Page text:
The future, more ‘eco’ than ever before

KEOPS - USAR SOLO PARA ELLOS agricultura ecologica

Bio consumption shot up by 12% in Spain during the COVID-19 crisis, whilst the EU has set an ambitious challenge for the next decade.

Ecological production has grown to above two figures, even in economically tight years. The greatest growth has been recorded during situations of crisis and stress. In the middle of the COVID-19 pandemic, in March and April, it grew by 12% compared to the same period in 2019, according to Ecovalia. Fear of the virus has reinforced the trend to acquire healthy products and this, added to growing environmental awareness and approval by the European Commission of its ‘green’ strategy, means a “future that is more ecological than ever before” can be discerned, according to the chairman of Ecovalia, Álvaro Barrera.

Younger consumers

One of the curbs to its expansion, the price, is beginning to become a thing of the past. “In the ecological sector we have to stamp out the false myth that they are elitist products: 60% of new consumers are under 35 years of age. In Spain, consumption has doubled in just four years, going from 1,000 to 2,100 million.”

However, for this trend to continue we must carry on informing consumers about what the ‘Euro-leaf’ means, “that they know what they are eating and that they are helping farmers usually located in the countryside, where 73% of the ecological producers are concentrated. Additionally, the EC itself affirms that bio production generates 20% more labour.”

Green Deal: is it realistic?

On the 20th of May, the EC published its new food strategy ‘From farm to table’ and the Biodiversity Strategy which, in spite of not being legislative proposals, form a roadmap for the transition towards a ‘greener’ Europe, within the framework of the Green Deal that is aimed at achieving an economy that is neutral in CO2 emissions for 2050.

In the agricultural environment, 25% of community farming will have to be ecological by 2030; the use of fertilizers will be reduced by at least 25% and that of plant protection products by 50%. Is this feasible? At Ecovalia they defend this idea, “but the necessary economic support must be demanded”.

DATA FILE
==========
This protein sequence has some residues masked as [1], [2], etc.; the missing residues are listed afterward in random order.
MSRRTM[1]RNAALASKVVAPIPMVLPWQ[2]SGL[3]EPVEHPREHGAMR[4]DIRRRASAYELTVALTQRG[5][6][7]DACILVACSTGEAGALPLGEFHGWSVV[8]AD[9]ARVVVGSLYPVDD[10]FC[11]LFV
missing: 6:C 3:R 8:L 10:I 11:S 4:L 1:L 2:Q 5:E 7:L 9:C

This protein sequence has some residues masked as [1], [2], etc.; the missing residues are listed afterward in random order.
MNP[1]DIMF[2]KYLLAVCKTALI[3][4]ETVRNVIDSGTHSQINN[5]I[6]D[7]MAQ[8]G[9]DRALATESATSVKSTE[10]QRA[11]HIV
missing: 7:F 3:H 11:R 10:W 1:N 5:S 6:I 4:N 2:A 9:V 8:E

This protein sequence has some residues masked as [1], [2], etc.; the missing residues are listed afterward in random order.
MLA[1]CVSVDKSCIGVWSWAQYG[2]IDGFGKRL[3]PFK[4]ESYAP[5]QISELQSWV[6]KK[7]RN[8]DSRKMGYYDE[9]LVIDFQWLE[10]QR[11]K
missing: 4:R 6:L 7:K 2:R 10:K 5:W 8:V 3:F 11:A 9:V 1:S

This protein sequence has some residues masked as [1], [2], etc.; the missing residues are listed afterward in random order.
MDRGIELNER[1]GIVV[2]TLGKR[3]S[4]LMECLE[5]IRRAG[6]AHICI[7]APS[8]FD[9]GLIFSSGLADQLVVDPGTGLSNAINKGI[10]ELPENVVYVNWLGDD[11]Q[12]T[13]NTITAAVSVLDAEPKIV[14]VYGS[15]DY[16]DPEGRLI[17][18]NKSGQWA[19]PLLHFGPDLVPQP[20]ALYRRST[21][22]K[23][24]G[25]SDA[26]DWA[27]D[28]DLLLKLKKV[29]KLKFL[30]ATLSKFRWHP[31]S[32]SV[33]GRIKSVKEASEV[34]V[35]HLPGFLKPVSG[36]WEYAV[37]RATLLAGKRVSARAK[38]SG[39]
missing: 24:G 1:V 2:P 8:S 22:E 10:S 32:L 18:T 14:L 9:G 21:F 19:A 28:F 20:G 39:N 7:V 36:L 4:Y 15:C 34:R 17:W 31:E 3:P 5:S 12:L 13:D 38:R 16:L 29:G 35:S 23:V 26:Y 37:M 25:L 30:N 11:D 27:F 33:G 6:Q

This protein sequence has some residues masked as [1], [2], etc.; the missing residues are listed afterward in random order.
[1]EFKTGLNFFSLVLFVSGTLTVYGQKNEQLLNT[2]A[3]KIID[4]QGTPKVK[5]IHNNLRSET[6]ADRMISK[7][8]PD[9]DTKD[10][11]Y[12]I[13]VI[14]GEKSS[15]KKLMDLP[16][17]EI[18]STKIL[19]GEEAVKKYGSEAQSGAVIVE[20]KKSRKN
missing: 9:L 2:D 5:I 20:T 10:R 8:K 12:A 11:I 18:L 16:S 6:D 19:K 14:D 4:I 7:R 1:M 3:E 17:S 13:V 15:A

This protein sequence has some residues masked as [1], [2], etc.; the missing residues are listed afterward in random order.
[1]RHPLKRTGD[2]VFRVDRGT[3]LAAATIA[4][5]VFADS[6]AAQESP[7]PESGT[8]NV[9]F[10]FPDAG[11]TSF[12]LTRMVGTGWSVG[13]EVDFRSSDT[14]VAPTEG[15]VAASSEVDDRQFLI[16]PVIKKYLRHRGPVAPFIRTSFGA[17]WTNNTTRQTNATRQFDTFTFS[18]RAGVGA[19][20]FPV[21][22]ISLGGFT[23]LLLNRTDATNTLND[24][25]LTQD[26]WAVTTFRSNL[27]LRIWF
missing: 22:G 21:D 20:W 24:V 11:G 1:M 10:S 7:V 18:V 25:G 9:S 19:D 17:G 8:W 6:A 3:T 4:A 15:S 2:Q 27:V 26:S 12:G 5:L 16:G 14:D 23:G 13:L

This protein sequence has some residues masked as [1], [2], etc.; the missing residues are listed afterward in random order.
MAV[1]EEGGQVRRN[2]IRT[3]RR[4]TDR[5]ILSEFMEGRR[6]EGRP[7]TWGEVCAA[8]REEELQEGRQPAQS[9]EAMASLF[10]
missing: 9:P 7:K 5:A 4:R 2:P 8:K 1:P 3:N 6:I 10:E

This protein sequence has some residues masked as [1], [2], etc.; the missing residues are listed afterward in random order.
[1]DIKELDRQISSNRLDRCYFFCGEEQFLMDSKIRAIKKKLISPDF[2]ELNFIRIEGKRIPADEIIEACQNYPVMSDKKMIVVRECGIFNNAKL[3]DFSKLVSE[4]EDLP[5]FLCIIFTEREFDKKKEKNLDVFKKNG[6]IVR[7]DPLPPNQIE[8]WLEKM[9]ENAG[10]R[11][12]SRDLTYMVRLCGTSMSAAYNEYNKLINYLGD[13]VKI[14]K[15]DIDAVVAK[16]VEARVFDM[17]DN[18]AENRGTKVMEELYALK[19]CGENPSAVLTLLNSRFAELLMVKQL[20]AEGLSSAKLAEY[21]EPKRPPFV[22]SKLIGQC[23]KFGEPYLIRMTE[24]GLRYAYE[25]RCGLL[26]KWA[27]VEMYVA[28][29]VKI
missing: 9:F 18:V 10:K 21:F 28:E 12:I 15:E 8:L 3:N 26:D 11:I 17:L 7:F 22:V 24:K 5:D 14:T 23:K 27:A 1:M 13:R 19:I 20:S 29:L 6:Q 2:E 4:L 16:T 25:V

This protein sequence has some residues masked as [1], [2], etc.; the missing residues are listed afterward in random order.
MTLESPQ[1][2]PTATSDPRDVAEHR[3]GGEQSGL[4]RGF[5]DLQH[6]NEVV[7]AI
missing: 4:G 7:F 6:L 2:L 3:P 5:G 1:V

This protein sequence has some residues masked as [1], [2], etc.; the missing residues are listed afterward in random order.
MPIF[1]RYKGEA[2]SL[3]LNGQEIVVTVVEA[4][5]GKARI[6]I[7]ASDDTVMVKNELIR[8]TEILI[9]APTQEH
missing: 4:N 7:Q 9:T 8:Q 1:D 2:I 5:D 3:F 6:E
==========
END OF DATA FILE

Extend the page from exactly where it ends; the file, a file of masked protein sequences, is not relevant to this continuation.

There are many voices in the sector querying whether there will be enough resources. The European Commissioner for Agriculture, Janusz Wojciechowsk, is aware that it is “a great challenge for the farmers,” and I trust that the application of both strategies will obtain “the correct funding,” if the new EU proposal goes ahead for the 2021-2027 budget, with 26,400 million Euros more than in 2018 for agriculture and livestock farming.

The Danish example

Countries such as Denmark, a leader in ecological consumption, must be used as a guide. “There, they have put 80 million Euros on the table for public purchasing of ecological produce (hospitals, schools and the army) in a five year plan.

How long is ‘short’?

Amongst the ideas set forth by the EU strategy is the promotion of short circuits. How could this affect Spanish ecological farming? Barrera defends that, in the first place, “we must banish the idea that the European market is a long channel; this must be reserved for imports from third countries. Additionally, we must take into account that ecological production reduces, according to the different crops, up to 100% of CO2 emissions per kilo of produce, a goal that the short channels are pursuing.”

Currently, Spanish small ecological market gardens do not export. This space is reserved for the medium-sized and large farms, which are reconverting their crops, as “they traditionally exported 90% and they are now exporting between 65 to 70%; the rest is sent to the Spanish home market. Some large companies have even decided to commit themselves 100% to the national market.”

 

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